A law practice’s health can be undermined by performance challenges, spending habits, and management policies. These problem areas can be death knells to a practice if they go unaddressed for too long. Being able to identify problems and form actionable plans is essential to keeping any firm healthy.


Attorney Performance

Your practice’s health is integrally connected to attorney performance (either yours or yours and your associates’). If an attorney’s performance is on a downward slope, either in terms of fewer cases managed or (more importantly) upset clients, that’s cause for concern. If it remains unaddressed, it can have serious ramifications for that attorney and your practice.

Evaluating attorney performance should be a regular practice, and it should be conducted with quantitative eyes. Key Performance Indicators like matters handled per attorney, matters handled versus revenue generated, and the percentage of successfully resolved cases compile a summative view of an attorney’s recent work. But matters vary in cost, length, and complexity. More specific metrics like number of billable hours over time, client satisfaction rate, and amount of time to complete a matter type, over time, will provide more in-depth looks at how an attorney is performing.

But quantitative eyes only see far and wide. Given the preponderance of stress and risk of burnout in the legal industry, it’s important to evaluate attorney performance in human-facing ways as well. How is the work impacting you or other attorneys on personal, familial, and mental fronts? What is the personal story behind the metrics? What do attorneys wish they could do more efficiently to make the work easier?

These two aspects of a performance evaluation enable you to create actionable plans to improve performance. That means thinking about how law can be practiced more efficiently and in attorney-considerate ways. Legal technology is a powerful disruptor that enables attorneys to work more efficiently and manage more cases in the same amount of time. As you consider attorney performance, consider how the firm can support attorneys with tools that let them focus on the law, not the business side of it.


Practice Expenditures

Often times, when we look at what we spend our money on, we realize that much of it is unnecessary or too costly to be sustainable. Who else already regrets impulse shopping on Prime Day?

In all seriousness, though: One of the best ways to evaluate your practice’s health is reviewing its expenditures. This evaluation should be routine as well (perhaps even more so than a performance evaluation), and it should cover an extended range of time. From the previous month to the previous fiscal quarter at least. That will enable you to identify essential, strategic spending habits and extraneous spending habits. If, for example, your practice has footed the bill for 12 catered lunches per month in the last three months, the decision to reduce that expense is probably a no-brainer.

Rate spending patterns according to their relevance to your strategic goals. If your practice endeavors to invest in technology, both in terms of a legal technology provider and new tech in general, which spending habits are non-essential according to that goal? This way your evaluation becomes more than just common budget management, but money management that reflects your practice’s goals for the future.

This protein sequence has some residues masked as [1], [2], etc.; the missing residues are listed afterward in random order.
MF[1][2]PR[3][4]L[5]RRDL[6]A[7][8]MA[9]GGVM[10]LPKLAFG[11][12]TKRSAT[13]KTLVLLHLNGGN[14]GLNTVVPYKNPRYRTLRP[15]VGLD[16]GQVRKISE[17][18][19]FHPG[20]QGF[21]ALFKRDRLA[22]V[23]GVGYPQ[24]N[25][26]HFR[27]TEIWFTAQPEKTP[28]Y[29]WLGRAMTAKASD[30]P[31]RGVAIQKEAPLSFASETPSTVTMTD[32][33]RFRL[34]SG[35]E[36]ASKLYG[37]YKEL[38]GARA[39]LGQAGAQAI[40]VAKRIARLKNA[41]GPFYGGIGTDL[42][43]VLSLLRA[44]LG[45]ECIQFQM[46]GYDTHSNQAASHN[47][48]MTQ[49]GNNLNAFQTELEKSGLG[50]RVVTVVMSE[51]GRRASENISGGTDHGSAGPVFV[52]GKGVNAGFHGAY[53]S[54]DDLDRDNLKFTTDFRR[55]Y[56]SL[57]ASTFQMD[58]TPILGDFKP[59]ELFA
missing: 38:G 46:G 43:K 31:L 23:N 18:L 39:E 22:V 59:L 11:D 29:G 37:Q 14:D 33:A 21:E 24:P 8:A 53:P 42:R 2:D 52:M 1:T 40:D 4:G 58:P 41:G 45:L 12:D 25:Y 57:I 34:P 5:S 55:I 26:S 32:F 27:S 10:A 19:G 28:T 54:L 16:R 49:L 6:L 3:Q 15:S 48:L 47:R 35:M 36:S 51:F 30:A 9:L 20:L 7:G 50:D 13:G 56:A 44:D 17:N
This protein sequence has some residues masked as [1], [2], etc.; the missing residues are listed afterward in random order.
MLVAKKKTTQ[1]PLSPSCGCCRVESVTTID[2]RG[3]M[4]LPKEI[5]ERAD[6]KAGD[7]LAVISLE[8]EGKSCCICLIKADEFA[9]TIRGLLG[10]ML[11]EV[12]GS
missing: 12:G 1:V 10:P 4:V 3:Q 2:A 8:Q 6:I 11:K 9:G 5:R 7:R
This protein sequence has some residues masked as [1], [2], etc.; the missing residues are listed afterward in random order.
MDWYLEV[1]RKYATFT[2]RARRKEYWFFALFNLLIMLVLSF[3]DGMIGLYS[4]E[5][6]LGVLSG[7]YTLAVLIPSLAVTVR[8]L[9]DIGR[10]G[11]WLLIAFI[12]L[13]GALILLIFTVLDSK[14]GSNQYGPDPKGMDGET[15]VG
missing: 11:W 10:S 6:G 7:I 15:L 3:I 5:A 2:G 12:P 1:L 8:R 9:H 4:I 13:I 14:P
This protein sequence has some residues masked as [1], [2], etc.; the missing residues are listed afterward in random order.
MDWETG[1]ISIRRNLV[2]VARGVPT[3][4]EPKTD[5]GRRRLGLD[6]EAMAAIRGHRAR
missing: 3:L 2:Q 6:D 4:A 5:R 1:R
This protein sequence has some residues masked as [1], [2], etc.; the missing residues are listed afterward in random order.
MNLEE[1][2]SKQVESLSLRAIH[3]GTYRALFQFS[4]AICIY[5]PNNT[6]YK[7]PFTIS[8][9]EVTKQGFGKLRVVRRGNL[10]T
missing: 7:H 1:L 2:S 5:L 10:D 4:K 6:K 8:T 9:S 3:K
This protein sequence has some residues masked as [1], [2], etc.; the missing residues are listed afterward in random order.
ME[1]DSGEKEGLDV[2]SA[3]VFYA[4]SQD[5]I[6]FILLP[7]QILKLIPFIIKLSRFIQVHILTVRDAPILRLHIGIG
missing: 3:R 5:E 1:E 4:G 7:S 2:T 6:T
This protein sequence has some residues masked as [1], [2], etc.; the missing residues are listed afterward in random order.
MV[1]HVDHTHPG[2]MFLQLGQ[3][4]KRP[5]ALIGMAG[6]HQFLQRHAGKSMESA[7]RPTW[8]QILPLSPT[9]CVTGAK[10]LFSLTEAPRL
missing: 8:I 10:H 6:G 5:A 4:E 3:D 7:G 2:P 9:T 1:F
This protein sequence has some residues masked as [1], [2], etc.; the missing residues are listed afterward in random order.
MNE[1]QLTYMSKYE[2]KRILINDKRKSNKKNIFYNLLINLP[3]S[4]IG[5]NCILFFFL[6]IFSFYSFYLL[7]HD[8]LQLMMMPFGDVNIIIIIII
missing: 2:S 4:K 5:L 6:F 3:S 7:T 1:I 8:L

Practice Management Policies

The proverb “the fish rots from the head” implies that how you lead influences those around you. In this context, evaluating your law practice’s health means evaluating how your practice manages employee relations, develops budgets, monitors its attorneys (or, in the case of solo practices, how an attorney monitors themselves), and makes decisions that establish the practice’s overall atmosphere.

If, for example, associates have left the practice after a similar length of time for the last few years, why is that? What do resident attorneys have to say about how the practice’s management style has changed? What policies and procedures might be contributing to some grievances you or fellow attorneys are vocalizing?

Begin this evaluation with staff members. Interviewing them about their work experiences and thoughts on practice management policies will reveal how leadership decisions truly impact the practice at its foundational level. Alternatively, at a solo practice, you can just as easily perform a personal inventory. Encourage honesty (without the risk of repercussions) so that this inventory is as truthful and revelatory as possible. That way, it can do the most good for your practice.


Responding to All of This

Responding to this practice evaluation means developing a plan to reorganize elements of your practice. This will look differently at each solo and small law practice. Attorney performance, expenditures, and practice management will manifest differently at each law practice. Even so, this responsive health plan, of sorts, should, across solo and small law practices, have two things in common: The plan should be measurable, and it should be time-sensitive. This way, it will have in mind the difference it can make to the health of your practice within a given amount of time.


Written by SimpleLaw